Thurber’s stemsucker is native to the southwestern parts of North America where it can be found growing in desert environments. Its main hosts are shrubs within the pea family and the stemsucker will live inside the plant until it is time to flower.
However, even when it flowers and the blooms can be seen on the outside, they’re only tiny, and the whole plant might only get to around 0.2 inches (6 mm).
Interestingly, scientists are yet to have discovered what animal or method this plant uses for pollination.
8. Dutchman’s Pipe (Monotropa Hypopitys)
Sometimes called the pinesap or yellow bird’s nest, the Dutchman’s pipe grows all over the northern hemisphere. It prefers temperature regions and can be found growing in forests, particularly where conifers and pines are in abundance.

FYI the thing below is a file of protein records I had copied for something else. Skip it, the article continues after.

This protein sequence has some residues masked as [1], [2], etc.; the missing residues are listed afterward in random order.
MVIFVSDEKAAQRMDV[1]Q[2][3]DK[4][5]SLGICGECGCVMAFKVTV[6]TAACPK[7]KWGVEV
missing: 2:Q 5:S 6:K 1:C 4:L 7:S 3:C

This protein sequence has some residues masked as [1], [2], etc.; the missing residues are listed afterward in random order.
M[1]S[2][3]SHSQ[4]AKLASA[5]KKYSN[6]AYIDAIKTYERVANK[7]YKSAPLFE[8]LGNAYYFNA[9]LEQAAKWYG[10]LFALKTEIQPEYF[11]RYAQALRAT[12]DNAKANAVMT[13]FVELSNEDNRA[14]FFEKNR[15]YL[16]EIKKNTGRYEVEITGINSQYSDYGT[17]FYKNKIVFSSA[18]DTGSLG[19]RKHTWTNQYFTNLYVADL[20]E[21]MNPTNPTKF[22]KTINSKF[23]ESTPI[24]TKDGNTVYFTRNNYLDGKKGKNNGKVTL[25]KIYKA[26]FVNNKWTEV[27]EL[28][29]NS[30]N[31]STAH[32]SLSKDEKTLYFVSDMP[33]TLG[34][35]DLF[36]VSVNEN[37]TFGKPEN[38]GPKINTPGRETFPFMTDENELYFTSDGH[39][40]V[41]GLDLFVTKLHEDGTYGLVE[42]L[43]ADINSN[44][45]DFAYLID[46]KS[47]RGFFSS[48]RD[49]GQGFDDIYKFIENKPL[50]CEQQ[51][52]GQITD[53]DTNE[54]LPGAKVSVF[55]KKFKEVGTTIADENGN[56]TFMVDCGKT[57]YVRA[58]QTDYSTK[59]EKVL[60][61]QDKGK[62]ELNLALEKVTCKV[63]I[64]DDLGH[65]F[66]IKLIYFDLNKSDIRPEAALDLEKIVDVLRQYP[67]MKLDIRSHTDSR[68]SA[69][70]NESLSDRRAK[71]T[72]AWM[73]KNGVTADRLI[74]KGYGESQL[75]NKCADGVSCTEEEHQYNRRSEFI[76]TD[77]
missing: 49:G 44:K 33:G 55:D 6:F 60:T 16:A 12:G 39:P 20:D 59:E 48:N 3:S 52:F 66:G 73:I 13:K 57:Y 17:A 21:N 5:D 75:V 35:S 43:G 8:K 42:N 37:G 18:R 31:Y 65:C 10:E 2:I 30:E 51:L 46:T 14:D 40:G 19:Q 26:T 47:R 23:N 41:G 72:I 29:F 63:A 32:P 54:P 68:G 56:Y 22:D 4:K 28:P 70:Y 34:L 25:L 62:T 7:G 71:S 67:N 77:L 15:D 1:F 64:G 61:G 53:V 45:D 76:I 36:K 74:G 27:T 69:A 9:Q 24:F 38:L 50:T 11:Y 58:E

The Dutchman’s pipe doesn’t actually connect to the tree but to a fungus that already has a symbiotic relationship with the host tree.
These plants can grow up to 10 inches (25 cm) in height and have a sweet fragrance that isn’t all that dissimilar to vanilla.
9. Albino Redwood (Sequoia sempervirens)
The albino redwood can be found growing exclusively in California within certain state parks. This is one of the rarest types of parasitic plants, and is therefore heavily protected. So much so that the actual location of the individual trees is undisclosed.
Instead of the green needles we’re used to seeing on redwoods, these have white needles owing to the lack of chlorophyll.
The albino redwood is seen emerging from the base of the host tree, where it attaches to the roots and takes sugars. But they’re also beneficial to their hosts as the albino redwood will store toxic matter, keeping it away from the parent tree.
10. Bird’s-Nest Orchid (Neottia nidus-avis)